I’m writing this from the Berlin airport on Monday morning as we wait for our short flight to Munich, where we connect to Boston. Yesterday was such a full day, and it was just too late to blog the day by the time I got back to the hotel, so here is the chronicle of Sunday.
On Sunday morning, the Festival offered workshops on a variety of music topics led by the conductors of the various choruses. Many Zamirniks attended, but I opted out in favor of sleeping a little later. Once I got moving, I took another walk around the hotel neighborhood, went back to the Christmas market nearby, bought a few trinkets and ate some more native German food. I have so enjoyed just walking around the various neighborhoods, watching the people, and soaking up the Berlin culture.
At 1:00 p.m. we were on yet another bus being taken to the Rykestrasse Synagogue, where the grand final concert of the Festival would be performed. Again, this was an unbelievably beautiful building and the moment of walking through the door was breathtaking. It is a very large, new structure, with amazing details and finishes and lots of light beaming in through beautiful glass and stained glass windows . I found it just incredible to find such a beautiful Jewish structure in the middle of East Berlin. Here are some photos:
The program involved short performances (two pieces) by each of the eight choruses, plus two pieces sung by the entire entourage. The rehearsal might have been complete chaos, but in a nod to the organizers, this particular event (unlike some of the others) was run with efficiency and precision. There was, however, a good deal of down time which gave us the opportunity to take some walks around the area of the synagogue. The weather was cold and rainy, so many opted for a hot beverage in one of the small area cafes. I walked a little, but finally ended up going upstairs to the balcony of the synagogue and taking a little catnap. That, to me, was a perfect use of the down time.
We were the fourth of eight in the concert’s individual group lineup. The first three choruses were men only groups (Zurich, Johannesburg and the Jerusalem Cantor’s choir) and in my view less polished and less impressive than the mixed groups. Our performance was at our usual level of quality, and the audience loved us. For me, one amazing moment was when we walked up onto the bimah (from where we were performing) and I looked up and out at the audience and the grandeur of the building around us. It was breathtaking, and emotional, and put me in a very reflective mood for singing. We finished our second piece to a rousing and lengthy round of applause. I happened to be at the end of the first row, which means I led the group off the stage and back to our row of seats. The Strasbourg chorus, which was seated in the row behind us, was applauding and cheering us so enthusiastically as we walked down that aisle that it actually brought me to tears. All of the choruses were so supportive of one another, and it was incredible to be able to perform for one another at last. The last three groups, the London, Strasbourg and Berlin choirs, were mixed groups and all made such a beautiful sound. The Berlin group, the resident group at the Pestalozstrasse Synagogue, in particular was just stellar. They are an eight-person, paid professional choir who make the most full and gorgeous sound. Unfortunately (again just my opinion), the cantor of that synagogue with whom they sing does not have a very pleasing voice, and this detracted from the joy of listening to the choir. Nevertheless, he seems quite beloved by his congregation and the locals.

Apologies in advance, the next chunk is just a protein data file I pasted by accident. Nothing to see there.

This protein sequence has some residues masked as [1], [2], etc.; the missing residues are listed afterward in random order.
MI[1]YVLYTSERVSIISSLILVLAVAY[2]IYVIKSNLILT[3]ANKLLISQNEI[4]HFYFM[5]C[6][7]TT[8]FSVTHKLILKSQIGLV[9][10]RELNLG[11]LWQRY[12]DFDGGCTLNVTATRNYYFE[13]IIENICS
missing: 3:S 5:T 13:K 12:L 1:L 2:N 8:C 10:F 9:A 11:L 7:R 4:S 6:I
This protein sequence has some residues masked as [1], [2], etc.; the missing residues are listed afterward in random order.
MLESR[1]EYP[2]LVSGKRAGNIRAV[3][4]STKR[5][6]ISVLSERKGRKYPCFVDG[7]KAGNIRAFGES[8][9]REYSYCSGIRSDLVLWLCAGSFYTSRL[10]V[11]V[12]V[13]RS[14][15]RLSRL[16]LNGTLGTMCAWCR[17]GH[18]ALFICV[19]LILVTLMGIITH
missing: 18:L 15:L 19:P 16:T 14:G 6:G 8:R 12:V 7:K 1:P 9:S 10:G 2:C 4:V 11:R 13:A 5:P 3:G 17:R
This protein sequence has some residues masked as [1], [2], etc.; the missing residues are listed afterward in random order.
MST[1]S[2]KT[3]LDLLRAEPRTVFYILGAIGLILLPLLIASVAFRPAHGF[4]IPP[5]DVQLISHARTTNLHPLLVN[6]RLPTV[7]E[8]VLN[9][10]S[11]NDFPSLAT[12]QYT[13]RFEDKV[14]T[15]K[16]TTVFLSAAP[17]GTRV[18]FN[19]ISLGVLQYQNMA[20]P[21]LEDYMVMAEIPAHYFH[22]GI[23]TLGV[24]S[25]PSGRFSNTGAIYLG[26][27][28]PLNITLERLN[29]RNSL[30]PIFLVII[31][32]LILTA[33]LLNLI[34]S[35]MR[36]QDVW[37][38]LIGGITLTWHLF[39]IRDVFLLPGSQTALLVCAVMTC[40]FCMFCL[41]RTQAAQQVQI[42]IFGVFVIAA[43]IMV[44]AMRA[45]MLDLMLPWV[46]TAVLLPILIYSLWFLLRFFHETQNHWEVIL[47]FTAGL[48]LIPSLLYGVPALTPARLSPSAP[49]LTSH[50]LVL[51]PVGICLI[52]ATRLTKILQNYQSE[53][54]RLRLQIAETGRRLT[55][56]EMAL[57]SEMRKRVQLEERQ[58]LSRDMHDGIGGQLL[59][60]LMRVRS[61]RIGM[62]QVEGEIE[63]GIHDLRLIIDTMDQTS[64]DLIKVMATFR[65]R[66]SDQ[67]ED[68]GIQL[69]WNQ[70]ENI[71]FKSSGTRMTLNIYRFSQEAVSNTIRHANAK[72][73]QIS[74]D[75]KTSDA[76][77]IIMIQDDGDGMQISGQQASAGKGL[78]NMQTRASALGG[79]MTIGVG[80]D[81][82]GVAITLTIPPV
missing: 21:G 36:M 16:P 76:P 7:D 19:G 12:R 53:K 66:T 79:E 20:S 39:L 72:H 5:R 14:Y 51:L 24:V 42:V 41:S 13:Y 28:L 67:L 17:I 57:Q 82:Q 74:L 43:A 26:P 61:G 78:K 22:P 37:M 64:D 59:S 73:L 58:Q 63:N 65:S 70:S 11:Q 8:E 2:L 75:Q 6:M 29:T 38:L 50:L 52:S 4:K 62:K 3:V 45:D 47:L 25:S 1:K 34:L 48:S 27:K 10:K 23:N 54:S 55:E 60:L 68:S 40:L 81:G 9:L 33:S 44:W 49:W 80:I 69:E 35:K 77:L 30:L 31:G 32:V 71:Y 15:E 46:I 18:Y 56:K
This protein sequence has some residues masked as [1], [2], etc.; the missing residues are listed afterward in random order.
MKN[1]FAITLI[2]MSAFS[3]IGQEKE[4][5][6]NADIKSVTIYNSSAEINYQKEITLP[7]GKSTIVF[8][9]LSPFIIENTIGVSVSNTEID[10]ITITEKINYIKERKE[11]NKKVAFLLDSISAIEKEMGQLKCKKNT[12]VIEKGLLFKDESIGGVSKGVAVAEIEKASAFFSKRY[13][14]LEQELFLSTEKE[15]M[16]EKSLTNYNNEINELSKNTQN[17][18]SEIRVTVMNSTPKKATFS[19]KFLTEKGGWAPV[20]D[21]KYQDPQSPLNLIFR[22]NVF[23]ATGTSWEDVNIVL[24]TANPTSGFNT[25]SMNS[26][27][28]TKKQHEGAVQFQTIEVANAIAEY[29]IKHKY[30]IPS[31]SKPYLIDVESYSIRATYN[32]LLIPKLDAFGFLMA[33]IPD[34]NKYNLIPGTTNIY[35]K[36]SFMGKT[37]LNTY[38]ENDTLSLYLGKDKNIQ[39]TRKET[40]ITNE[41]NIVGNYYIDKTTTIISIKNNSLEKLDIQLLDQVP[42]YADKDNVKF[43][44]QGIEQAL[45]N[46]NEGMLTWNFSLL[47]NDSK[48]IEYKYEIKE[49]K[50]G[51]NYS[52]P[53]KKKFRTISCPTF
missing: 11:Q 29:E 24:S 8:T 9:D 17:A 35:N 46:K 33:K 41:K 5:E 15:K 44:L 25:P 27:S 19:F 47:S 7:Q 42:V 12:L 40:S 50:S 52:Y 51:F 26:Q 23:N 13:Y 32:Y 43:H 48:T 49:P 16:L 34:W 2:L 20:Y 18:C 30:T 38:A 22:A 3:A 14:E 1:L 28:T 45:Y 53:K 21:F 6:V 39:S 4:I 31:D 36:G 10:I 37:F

The concert began and ended with all eight choirs together singing two Lewandowski pieces. We were seated all around the room, so the sound literally surrounded the audience and filled every corner of the space. From where I was standing, it was difficult to hear and appreciate the full effect, but I am told by audience members that it was a beautiful and overpowering sound.
Following the concert, the organizers held a reception for us in the lobby of the synagogue. This was mass chaos—the space was too small for the number of people clamoring for the food and drink, kind of a like a synagogue kiddish run amok. I commented that people pounced on the food with the same gusto as if they had been wandering the desert for 40 days and nights with nothing more than manna as sustenance. But then again, I suppose this is not such an uncommon phenomenon when Jews and food are put in the same location!
And thus ended the Berlin Lewandowski Festival. We returned to the hotel to enjoy our last night in Berlin and prepare for our return trip to Boston.
This entry was begun in Berlin, and is ending as I sit many hours later on the sofa in my home after a very long day of travel. It’s good to be home, but I am sad that the trip is over. I have so, so many thoughts about this experience, but will save my “wrap-up” post for tomorrow, after I have had some sleep.